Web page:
When a blocked blood vessel prevents total loss of circulation in the lower extremities, gangrene can develop. A blocked artery can also cause a stroke. Those who were born with unusual anatomy of their ligaments or muscles are also at a higher risk of developing PAD. Radiation exposure is another factor that can lead to painful artery problems.

Diagnosis & Tests

The diagnostic process will involve performing a physical examination. During the physical exam, doctors use a stethoscope to listen for a weak pulse or whooshing sounds near the arteries. They also spend this exam checking for evidence of poor wound healing and decreased blood flow in the lower limbs.

Doctors can also use the ankle-brachial index to check for PAD. The doctor takes a blood pressure reading in the ankle and another one in the arm to compare numbers. An ultrasound is another useful tool which doctors can use to examine blood flow and find narrowed arteries.

During an angiography, a doctor injects dye into the blood vessels. This method allows the doctor to use imaging techniques to watch blood flow through the arteries. Another diagnostic tool is a blood test. The doctor will take a sample of blood to measure a person’s cholesterol and triglyceride levels.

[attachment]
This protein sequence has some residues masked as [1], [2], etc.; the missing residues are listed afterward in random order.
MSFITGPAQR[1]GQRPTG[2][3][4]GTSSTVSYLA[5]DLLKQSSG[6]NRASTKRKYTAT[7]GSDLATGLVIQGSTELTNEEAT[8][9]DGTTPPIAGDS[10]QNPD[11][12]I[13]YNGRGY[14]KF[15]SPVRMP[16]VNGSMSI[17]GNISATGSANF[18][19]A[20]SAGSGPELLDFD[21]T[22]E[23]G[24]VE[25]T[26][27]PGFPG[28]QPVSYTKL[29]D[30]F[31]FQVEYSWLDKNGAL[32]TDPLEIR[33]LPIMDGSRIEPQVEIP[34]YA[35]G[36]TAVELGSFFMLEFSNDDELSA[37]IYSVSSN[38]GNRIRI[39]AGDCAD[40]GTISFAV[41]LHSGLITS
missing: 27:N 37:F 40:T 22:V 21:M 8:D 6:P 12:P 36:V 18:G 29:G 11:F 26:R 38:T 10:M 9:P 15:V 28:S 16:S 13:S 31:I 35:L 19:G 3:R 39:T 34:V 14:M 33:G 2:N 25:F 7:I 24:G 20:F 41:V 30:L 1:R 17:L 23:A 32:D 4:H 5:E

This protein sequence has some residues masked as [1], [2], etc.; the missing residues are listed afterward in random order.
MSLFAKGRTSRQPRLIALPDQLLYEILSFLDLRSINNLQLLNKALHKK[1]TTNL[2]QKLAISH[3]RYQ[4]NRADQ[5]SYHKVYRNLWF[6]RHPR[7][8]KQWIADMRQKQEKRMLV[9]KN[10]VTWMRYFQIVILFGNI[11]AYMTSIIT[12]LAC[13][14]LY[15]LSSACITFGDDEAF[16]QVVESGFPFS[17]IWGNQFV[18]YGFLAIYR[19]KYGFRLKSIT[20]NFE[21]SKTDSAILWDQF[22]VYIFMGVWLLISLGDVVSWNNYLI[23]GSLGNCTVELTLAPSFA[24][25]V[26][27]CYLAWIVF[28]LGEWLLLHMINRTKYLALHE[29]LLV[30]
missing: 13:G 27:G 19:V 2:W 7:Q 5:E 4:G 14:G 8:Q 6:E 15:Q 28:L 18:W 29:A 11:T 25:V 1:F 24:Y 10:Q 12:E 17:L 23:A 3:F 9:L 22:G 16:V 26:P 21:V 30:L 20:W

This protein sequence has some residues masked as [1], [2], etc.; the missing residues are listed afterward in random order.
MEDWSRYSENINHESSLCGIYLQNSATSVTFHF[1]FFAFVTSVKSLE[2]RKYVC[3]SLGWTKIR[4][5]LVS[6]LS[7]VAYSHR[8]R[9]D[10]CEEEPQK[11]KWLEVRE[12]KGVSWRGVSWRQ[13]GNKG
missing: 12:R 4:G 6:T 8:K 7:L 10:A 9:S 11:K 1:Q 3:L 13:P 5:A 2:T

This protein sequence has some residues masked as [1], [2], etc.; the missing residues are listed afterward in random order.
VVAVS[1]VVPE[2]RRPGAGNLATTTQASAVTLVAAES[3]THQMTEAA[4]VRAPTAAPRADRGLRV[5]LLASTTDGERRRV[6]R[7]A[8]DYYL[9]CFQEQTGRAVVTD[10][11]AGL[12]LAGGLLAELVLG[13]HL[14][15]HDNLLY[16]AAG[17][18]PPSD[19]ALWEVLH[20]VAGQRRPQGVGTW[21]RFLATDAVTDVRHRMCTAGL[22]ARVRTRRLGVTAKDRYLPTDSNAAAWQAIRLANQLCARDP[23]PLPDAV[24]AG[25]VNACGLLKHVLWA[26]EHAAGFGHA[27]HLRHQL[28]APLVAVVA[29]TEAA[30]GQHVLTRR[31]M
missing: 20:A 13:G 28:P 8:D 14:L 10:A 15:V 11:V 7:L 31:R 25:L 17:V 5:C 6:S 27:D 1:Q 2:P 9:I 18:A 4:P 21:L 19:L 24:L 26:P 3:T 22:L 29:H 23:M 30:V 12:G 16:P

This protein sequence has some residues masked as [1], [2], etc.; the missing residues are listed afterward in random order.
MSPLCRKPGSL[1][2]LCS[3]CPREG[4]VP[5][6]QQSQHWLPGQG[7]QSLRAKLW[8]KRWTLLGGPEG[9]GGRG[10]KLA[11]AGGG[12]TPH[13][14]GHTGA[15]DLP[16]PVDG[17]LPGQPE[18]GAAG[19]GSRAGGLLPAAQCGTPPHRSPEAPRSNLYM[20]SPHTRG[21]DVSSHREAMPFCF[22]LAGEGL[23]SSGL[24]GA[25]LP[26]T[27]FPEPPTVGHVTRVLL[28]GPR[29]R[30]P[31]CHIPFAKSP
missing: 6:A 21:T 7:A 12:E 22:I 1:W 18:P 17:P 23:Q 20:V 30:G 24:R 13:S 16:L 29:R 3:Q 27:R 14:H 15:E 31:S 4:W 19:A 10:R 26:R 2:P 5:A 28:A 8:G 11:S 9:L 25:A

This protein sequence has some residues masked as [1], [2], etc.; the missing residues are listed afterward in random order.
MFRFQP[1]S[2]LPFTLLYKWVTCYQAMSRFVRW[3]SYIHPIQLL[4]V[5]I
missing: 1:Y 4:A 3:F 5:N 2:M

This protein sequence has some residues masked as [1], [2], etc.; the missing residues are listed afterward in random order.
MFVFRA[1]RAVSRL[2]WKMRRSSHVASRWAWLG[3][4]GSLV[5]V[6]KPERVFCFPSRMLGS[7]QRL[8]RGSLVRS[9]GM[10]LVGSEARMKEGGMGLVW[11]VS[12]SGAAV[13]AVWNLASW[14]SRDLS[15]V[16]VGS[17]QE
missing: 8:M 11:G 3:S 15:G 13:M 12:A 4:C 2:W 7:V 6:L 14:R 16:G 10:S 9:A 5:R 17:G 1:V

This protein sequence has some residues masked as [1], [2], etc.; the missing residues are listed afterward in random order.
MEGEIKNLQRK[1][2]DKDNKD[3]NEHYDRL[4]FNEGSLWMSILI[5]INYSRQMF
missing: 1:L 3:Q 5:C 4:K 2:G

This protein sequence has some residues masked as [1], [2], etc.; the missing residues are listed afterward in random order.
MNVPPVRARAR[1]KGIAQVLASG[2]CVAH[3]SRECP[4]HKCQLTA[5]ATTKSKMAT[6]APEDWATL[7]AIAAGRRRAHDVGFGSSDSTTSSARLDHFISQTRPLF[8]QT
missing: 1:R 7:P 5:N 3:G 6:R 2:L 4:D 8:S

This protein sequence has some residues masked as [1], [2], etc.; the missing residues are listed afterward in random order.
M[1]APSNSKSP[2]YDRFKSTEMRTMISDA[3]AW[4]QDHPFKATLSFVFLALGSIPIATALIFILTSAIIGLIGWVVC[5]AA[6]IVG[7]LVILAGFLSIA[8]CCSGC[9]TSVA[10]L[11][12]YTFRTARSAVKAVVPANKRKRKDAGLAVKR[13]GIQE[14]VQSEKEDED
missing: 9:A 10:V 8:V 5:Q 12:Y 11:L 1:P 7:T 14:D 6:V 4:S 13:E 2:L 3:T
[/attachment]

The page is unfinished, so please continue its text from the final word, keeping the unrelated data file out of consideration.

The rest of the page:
Treatment & Therapy

A proper treatment plan can help patients manage their symptoms so that they can perform routine activities without pain. In addition, another treatment goal is to stop the disease from progressing before it leads to a heart attack or stroke.

One way to treat peripheral artery disease is by taking medication. Certain medications can lower cholesterol levels such as statins, while others can lower hypertension (antihypertensive drugs).

Those who have diabetes may need medication to control their blood sugar. Doctors can also prescribe medication that helps reduce blood clots such as anticoagulants. Improved blood flow to the limbs helps eliminate the pain associated with PAD.

In some cases, medication is not enough to treat the disease. For example, a patient may need to undergo bypass surgery. With this type of surgery, doctors can manipulate the body in a way that allows blood to pass around the blocked or narrowed artery.

Another treatment option that doctors often use is angioplasty. During this procedure, the doctor threads a catheter through the blood vessel to reach the affected artery. Once there, the doctor uses a small balloon on the catheter to stretch the artery open and flatten the blockage. Sometimes, the doctor may even insert a stent into the artery to ensure that it remains open. 

Prevention & Prophylaxis

There are certain actions that people can take to reduce their risks of developing peripheral artery disease. One of the most important actions is to perform regular exercise. Those who are in good physical shape are less likely to develop PAD.

Smokers should quit smoking. Quitting is one of the most important ways to prevent PAD symptoms. In addition, people should also follow a healthy diet. This includes eating more fruits and vegetables and less junk food. These lifestyle changes can help prevent diabetes, heart disease, and high blood pressure.